Children & Adolescence

The Australian Health Survey 2011-12 shows that 12% of Tasmanian children aged between 5 and 17 years are eating less than one serve of fruit per day (children should be consuming between 1 and 2 serves depending on age), and 23.7% are eating less than two serves of vegetables per day (children should be consuming between 2 and 5 serves depending on age).  We have also seen an increase in the proportion of Tasmanian children who are overweight or obese from 18.6% (2007-08) to 28.8% (2011-12).  These are alarming statistics regarding the health of our future generations, and makes nutrition promotion and obesity prevention a national health priority.


Childhood obesity is not only a significant risk factor for early onset of chronic diseases such as type II diabetes and cardiovascular disease, but can also limit optimal development and increase the risk of psychological and social problems. Children who are overweight or obese have a higher risk of social isolation, discrimination, bullying and low self-esteem. Eat Well Tasmania is committed to encouraging, supporting and promoting positive healthy eating to those who work with and have a direct influence on children.


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What is a serve?





A standard serve is about 150g (350kJ) or:

  • 1 medium apple, banana, orange or pear
  • 2 small apricots, kiwi fruits or plums
  • 1 cup diced or canned fruit (no added sugar)


Or only occasionally:
125ml (1/2 cup) fruit juice (no added sugar)

  • 30g dried fruit (for example, 4 dried apricot halves, 1½ tablespoons of sultanas)





A standard serve is about 75g (100–350kJ) or:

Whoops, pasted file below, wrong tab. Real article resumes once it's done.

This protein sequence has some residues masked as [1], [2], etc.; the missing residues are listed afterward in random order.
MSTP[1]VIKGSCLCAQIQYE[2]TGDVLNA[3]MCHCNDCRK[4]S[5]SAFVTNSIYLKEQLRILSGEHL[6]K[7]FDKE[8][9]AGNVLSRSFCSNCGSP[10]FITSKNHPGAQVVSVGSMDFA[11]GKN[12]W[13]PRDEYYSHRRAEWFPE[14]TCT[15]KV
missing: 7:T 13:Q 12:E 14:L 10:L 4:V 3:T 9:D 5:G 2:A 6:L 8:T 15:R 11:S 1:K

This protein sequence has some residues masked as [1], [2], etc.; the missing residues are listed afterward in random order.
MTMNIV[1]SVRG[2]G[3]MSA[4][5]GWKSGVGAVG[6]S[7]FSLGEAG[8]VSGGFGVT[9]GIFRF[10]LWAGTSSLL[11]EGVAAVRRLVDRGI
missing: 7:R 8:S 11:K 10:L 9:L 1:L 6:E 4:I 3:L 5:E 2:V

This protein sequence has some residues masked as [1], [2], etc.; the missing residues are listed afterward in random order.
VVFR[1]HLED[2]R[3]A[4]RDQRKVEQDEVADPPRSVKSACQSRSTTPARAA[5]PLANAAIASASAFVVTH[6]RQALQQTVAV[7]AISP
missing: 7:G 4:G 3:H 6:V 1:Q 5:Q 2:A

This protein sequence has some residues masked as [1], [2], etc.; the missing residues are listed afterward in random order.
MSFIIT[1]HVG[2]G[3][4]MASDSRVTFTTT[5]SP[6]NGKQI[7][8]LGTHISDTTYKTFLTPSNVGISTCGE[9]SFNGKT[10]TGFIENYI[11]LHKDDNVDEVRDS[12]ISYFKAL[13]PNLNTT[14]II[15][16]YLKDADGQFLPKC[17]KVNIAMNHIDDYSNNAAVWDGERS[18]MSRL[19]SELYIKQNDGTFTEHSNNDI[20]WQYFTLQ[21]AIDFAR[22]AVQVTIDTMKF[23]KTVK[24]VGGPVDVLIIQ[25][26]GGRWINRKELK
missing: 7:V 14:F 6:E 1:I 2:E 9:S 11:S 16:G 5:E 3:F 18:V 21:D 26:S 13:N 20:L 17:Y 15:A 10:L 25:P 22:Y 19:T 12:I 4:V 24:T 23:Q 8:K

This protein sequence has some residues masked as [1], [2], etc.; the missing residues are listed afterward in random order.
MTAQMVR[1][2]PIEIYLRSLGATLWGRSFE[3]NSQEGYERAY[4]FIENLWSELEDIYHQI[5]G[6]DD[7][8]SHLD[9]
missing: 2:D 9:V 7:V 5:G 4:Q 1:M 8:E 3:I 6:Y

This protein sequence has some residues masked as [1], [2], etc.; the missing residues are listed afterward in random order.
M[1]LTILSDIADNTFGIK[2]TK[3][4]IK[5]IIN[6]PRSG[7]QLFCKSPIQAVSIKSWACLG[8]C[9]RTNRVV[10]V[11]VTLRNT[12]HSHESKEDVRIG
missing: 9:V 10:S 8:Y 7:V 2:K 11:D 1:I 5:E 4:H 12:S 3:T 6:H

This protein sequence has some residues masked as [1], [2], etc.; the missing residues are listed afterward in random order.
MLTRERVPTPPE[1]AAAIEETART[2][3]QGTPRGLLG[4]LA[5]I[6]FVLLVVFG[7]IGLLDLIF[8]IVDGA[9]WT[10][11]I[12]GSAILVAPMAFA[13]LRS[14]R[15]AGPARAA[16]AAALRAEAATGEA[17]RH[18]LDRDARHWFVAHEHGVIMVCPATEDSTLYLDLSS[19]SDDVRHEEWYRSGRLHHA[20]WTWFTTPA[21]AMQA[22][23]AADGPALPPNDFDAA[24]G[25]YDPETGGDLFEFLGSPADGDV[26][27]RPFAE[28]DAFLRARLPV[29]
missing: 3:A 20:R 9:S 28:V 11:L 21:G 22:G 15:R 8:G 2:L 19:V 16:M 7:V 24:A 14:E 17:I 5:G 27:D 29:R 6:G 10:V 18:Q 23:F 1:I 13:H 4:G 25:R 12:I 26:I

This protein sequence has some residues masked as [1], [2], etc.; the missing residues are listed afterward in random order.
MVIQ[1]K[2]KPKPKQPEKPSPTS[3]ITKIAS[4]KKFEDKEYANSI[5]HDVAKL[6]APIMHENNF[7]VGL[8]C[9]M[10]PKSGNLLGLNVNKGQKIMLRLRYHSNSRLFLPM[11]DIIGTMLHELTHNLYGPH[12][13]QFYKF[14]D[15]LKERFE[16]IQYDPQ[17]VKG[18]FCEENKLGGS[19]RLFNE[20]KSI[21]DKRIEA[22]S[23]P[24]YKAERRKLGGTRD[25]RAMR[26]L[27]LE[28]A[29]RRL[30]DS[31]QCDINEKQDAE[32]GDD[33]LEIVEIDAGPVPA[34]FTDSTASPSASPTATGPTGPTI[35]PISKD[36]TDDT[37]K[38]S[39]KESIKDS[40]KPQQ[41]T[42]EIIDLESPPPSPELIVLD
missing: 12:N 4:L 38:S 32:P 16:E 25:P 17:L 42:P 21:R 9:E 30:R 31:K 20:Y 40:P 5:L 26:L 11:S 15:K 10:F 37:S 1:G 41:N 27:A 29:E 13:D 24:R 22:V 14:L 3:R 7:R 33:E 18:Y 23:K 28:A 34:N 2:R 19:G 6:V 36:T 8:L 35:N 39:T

• ½ cup cooked green or orange vegetables (for example, broccoli, spinach, carrots or pumpkin)
  • ½ cup cooked dried or canned beans, peas or lentils (preferably with no added salt)
  • 1 cup green leafy or raw salad vegetables
  • ½ cup sweet corn
  • ½ medium potato or other starchy vegetables (sweet potato, taro or cassava)
  • 1 medium tomato





As with other dietary needs, the daily amount of fruit and vegetables serves needed will change with age, as children grow.  


In reality, the amount a child will eat at one time will depend on age, appetite and activity levels. One serve can include a combination of fruit or vegetables, and may be eaten in several smaller portions during the day. For example, a four year old may eat half an apple and half a banana during the day, making one serve of fruit.


For more information about the recommended number of serves for children, adolescents and toddlers, please click here.


While getting enough fruit and vegetable serves into children each day is one of the most important things we can do for our children's health, it is not always easy!  Children take time to develop a taste for fruit and vegetables and like most things in life, tastes change over time. It is important to encourage children to eat the recommended serves of fruit and vegetables from infancy into adolescence. 



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Eat Well Tasmania's Smile Strategy for encouraging vegetable intake in children:


S – Sneak fruits and vegies into favourite foods (mix, mash, grate).

M – Mix it up and make it fun! Provide a variety of fruits and vegetables in positive and fun way.

I – Introduce foods to kids while young! Be wise, positive, persistent and patient; never force

L – Lead! Be a positive role model in the growing, buying, cooking and eating of vegetables.

E – Environment: create healthy environments and limit unhealthy alternatives. Don't make it hard for yourself!



Nutrition and healthy eating for children - information and resources



For ideas and information about nutrition and healthy eating for children click on the links below:


Go for 2&5 'Tucker without Tantrums'
Healthy eating for children - dietary guidelines

Healthy Snacks for Under 5's

Kids' Brainy Breakfast Ideas

Start Them Right
Tucker Talk Resources


The Physical Activity & Community Nutrition Unit (Department of Health and Human Services) provides a wealth of information and resources to make healthy eating fun and informative for children.


Visit our Resources page for more tips on healthy eating.